GNSS Hotspots - Inside GNSS

GNSS Hotspots

One of 12 magnetograms recorded at Greenwich Observatory during the Great Geomagnetic Storm of 1859
1996 soccer game in the Midwest, (Rick Dikeman image)
Nouméa ground station after the flood
A pencil and a coffee cup show the size of NASA’s teeny tiny PhoneSat
Bonus Hotspot: Naro Tartaruga AUV
Pacific lamprey spawning (photo by Jeremy Monroe, Fresh Waters Illustrated)
“Return of the Bucentaurn to the Molo on Ascension Day”, by (Giovanni Antonio Canal) Canaletto
The U.S. Naval Observatory Alternate Master Clock at 2nd Space Operations Squadron, Schriever AFB in Colorado. This photo was taken in January, 2006 during the addition of a leap second. The USNO master clocks control GPS timing. They are accurate to within one second every 20 million years (Satellites are so picky! Humans, on the other hand, just want to know if we’re too late for lunch) USAF photo by A1C Jason Ridder.
Detail of Compass/ BeiDou2 system diagram
Hotspot 6: Beluga A300 600ST

1. ICE BREAKER
Nome, Alaska USA

√ Two 2 1/2 pound GPS-guided UAVs that tolerate extreme cold helped bring fuel to snowbound Nome, Alaska over two weeks in January. On daily photographic missions, the Aeryon Scouts helped University of Fairbanks researchers map ice thickness in the frozen harbor so a Coast Guard icebreaker could slowly guide a Russian fuel tanker close enough to pump the fuel to shore.

1. ICE BREAKER
Nome, Alaska USA

√ Two 2 1/2 pound GPS-guided UAVs that tolerate extreme cold helped bring fuel to snowbound Nome, Alaska over two weeks in January. On daily photographic missions, the Aeryon Scouts helped University of Fairbanks researchers map ice thickness in the frozen harbor so a Coast Guard icebreaker could slowly guide a Russian fuel tanker close enough to pump the fuel to shore.

2. A LEAP FOR MANKIND
Geneva, Switzerland

√ Humans grew up with solar time but GNSS doesn’t care about the leap second. In a winter Geneva meeting, the International Telecommunications Union may eliminate it. They say a continuous time scale will benefit electronic navigation and computerized systems. Once the Earth’s rotation and atomic timekeeping diverge, you’ll notice a 15-minute discrepancy every 1,000 years.

    3. GOLDEN ICE
    Torino, Italy

    √ A shortage of de-icing salt in Europe raised its price sky-high last year. An Italian researcher used GPS; EGNOS; Europe’s emergency call system, eCall; Windows software and a GNSS Supervisory Authority (GSA) grant to develop a thrifty, green system for salting Europe’s winter roads. The Golden Ice project is ready to go commercial, they say.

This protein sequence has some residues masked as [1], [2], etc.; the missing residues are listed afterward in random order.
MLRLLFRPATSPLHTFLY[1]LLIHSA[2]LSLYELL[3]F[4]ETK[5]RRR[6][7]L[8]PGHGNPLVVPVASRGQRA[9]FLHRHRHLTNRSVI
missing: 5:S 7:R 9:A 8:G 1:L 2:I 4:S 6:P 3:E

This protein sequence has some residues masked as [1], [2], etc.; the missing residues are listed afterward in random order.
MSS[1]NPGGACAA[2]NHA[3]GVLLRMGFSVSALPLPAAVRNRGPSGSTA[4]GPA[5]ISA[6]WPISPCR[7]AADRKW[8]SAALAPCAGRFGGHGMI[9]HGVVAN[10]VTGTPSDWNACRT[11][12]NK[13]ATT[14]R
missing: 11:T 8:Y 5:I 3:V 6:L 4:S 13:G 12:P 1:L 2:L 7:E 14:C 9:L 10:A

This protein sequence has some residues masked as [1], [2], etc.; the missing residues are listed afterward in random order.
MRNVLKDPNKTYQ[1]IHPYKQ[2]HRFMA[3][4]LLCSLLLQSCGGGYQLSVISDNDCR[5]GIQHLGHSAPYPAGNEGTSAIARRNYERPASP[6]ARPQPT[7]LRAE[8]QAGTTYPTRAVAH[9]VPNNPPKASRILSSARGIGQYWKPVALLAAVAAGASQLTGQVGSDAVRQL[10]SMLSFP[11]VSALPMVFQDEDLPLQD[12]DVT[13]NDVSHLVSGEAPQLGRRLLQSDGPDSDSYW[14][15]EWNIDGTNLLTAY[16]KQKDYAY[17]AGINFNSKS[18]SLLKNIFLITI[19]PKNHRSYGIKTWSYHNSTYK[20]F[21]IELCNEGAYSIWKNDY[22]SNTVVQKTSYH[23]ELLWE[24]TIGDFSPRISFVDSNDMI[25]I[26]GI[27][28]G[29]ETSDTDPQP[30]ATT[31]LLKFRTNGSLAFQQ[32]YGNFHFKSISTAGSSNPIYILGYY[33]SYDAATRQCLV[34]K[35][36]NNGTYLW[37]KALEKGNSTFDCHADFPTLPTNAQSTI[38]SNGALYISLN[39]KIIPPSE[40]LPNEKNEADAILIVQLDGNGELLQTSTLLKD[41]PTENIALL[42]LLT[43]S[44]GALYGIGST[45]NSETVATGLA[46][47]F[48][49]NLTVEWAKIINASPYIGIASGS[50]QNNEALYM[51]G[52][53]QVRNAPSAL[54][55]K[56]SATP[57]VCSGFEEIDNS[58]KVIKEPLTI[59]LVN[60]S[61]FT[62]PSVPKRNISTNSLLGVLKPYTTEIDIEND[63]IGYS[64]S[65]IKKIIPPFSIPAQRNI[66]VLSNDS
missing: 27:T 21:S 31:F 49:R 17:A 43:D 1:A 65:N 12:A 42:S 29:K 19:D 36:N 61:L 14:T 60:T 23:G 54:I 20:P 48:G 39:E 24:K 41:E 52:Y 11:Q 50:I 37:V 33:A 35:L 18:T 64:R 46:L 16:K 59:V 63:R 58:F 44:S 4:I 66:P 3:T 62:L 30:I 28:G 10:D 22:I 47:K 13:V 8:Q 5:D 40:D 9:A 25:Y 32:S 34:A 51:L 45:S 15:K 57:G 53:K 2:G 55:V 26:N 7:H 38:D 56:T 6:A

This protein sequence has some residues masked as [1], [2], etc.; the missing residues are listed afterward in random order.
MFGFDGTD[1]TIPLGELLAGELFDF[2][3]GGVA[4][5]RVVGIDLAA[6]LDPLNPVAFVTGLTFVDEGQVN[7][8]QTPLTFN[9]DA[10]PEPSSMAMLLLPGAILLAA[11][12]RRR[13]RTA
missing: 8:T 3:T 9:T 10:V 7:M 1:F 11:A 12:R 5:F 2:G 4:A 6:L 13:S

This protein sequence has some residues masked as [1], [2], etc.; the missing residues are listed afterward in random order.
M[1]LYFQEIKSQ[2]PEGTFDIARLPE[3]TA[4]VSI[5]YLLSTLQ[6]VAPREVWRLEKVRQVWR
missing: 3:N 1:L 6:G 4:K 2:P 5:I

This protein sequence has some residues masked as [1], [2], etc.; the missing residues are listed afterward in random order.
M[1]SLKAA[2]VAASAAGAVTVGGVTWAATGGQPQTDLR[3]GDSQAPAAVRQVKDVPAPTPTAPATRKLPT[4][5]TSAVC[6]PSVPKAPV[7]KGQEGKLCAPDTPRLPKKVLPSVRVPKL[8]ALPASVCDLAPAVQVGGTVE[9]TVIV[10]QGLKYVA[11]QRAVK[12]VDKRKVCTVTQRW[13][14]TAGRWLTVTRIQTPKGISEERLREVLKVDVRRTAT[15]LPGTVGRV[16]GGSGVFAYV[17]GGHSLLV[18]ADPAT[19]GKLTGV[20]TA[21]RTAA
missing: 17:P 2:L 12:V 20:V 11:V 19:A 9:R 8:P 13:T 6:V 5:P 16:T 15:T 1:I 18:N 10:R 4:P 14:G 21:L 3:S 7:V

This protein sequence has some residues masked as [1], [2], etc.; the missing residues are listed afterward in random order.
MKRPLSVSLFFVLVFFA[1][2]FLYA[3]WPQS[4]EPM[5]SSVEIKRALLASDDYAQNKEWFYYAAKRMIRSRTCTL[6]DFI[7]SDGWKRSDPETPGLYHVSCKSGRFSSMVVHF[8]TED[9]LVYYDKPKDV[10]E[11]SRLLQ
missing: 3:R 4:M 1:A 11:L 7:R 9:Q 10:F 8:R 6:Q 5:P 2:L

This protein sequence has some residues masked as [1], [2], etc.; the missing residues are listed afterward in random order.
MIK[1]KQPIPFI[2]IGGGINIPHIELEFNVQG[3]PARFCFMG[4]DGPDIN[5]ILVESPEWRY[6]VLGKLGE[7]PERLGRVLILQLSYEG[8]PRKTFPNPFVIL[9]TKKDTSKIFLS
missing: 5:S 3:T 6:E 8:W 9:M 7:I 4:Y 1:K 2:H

• The Golden Ice project
    • Golden Ice Project Worth Its Weight in Salt? (Microsoft press release)

    4. FULL HOUSE
    Moscow, Russia

    √ Despite Roscosmos’ bad luck with launches over the past year, GLONASS anticipates having more than the 24 sturdy satellites it needs for full global coverage in 2012. In a December RIA Novosti story, GNSS official Sergey Revnivykh said he expects 34 working satellites next year and “scientific research” would show if Russia needs to rearrange the constellation. Global users would need new interface control documents, another official said.

    (The original story is no longer posted on the site at http://rt.com/politics/press/izvestiya/glonass-space-satellite-roscosmos/en/, however it has been reposted by the GLONASS/GNSS Forum below)

    • (December 21, 2011) A New Glonass Arrangement (published in news section of GLONASS/GNSS Forum)

    5. TO THE RESCUE
    Jiuzhaigou Valley, Sichuan, China

    √ China is testing Compass at Sichuan’s subtropical Jiuzhaigou Valley reserve, whose waterfalls and turquoise lakes attract swarms of tourists. The new GNSS and its short messaging system will be used by first responders, lost hikers, and park staff who monitor traffic, said Xinhua news agency — all part of the push for domestic commercial apps for BeiDou.